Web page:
I don’t know enough about Buddhism’s history to judge this claim; but I understand the need to be recognized for what we do.  For many years, black Americans were undercredited – and underpaid – for rock and roll.  I grew up thinking Bill Haley and the Comets, a white group, had simply invented it.  But then I think of Jackson, Michigan, my birthplace, which claims, against two other cities, to be the cradle of the Republican Party; and of Nepal and India, who argue over being the birthplace of Siddhartha Gautama – I’ve seen a truck painted “THE BUDDHA WAS BORN IN NEPAL” – and of the Muslims and Jews and Christians who fight over Jerusalem.  I wonder if part of the Buddha’s profundity was that he asked us – if we can and survive – to let some of this go.  
Xenophanes – who lived about the same time as the Buddha, on the west coast of Asia Minor (it’s Turkey now, but was Greek back then; another contested space) – suggested that if horses, lions, or oxen could draw their gods, they’d look like horses, lions, or oxen . . . I wonder what the monkeys think of the Buddha . . . Maybe he’s close enough, genetically, to satisfy them . . . 
As I listened to the music, a stray dog nuzzled under my hand, hoping to find food, or at least some love; I had neither to give, being afraid of another infection.  A young monkey went through the candleholders and somehow found a meal.  The priest, after the jam, told me, “If anybody translated these songs into English, they’d be smash hits.”  I encouraged him to do so, since his English was very good (a common misconception in Nepal: many people think they speak English badly – they’ll say, “I only went to a government school!” – but they speak it well, far better than I speak their language).  The scene reminded me of my favorite bar in New Hampshire, where people drink, jam, and dream.
 I walked home in the rain, past a monstrous army headquarters, then a stadium with swastikas on its gates.  Swastikas are ubiquitous in Kathmandu; they’re good luck symbols for Hindus.  The Nazis stole them and perverted them.  What’s fascinating is the Star of David is also common here – a symbol of the mingling of male and female – and you’ll see them next to each other.  Perhaps it shows how powerful, yet fragile, symbols are.  One helped inspire a genocide; the other, a new nation in response to that genocide.  Neither of them mean that in Nepal.  For a Westerner, it’s jarring.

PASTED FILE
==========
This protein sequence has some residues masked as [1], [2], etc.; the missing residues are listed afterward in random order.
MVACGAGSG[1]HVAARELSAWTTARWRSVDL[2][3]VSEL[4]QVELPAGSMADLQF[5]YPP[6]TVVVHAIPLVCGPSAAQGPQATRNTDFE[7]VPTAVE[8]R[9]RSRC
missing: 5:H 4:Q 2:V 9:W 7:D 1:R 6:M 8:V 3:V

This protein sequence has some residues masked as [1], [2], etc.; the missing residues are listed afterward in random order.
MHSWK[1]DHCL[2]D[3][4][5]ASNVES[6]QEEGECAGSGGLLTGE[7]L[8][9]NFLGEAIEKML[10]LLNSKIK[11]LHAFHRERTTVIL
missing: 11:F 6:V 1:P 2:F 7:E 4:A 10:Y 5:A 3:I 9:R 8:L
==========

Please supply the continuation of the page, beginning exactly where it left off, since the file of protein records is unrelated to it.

A downpour began and I stopped at a bus shelter.  A golden retriever was sleeping inside of it.  He gave me a look, decided I was all right, then went back to his nap.  Another sleeping animal, another moment of peace . . . He looked a lot like my family’s old dog, “Ace.”  The rain lightened and I moved on.  I came upon a traffic light, only the third I’d seen in the Kathmandu Valley; and, of course, everybody was plowing through it.  It made me angry, this pointless disregard of the law . . .  So I stepped into the street and slipped and fell.  (Dusty roads get muddy during the monsoon.) 
I was reminded of the time in New Hampshire when I’d been skating on a pond that said, “NO HOCKEY.”  Everyone was playing hockey; and again, it upset me.  So when a puck went between my legs, instead of benevolently kicking it back – which I’d been trained to do over years of playing hockey – I thought, “To hell with these people!” and I tried to kick it away.  And at that moment, between benevolence and spite, I fell and got a concussion.  
(I guess that’s why the Buddha said, don’t get too attached to things . . .)
 Finally, passing by a roadblock, I was stopped by a police officer.  “Namaste!” he said.  “Namaste,” I said, clasping my hands in a prayerful position before my body; this is the polite greeting in Nepal.  “Where are you going?” he asked.  “Home,” I said.  “Where do you live?” he asked.  “Lalitpur,” I replied.  “But where are you from?” he pressed.  I thought:  I’m from here!  I’ve suffered and worked and loved and survived and been locked down in this city for two months!
“America,” I said.
He nodded and let me go.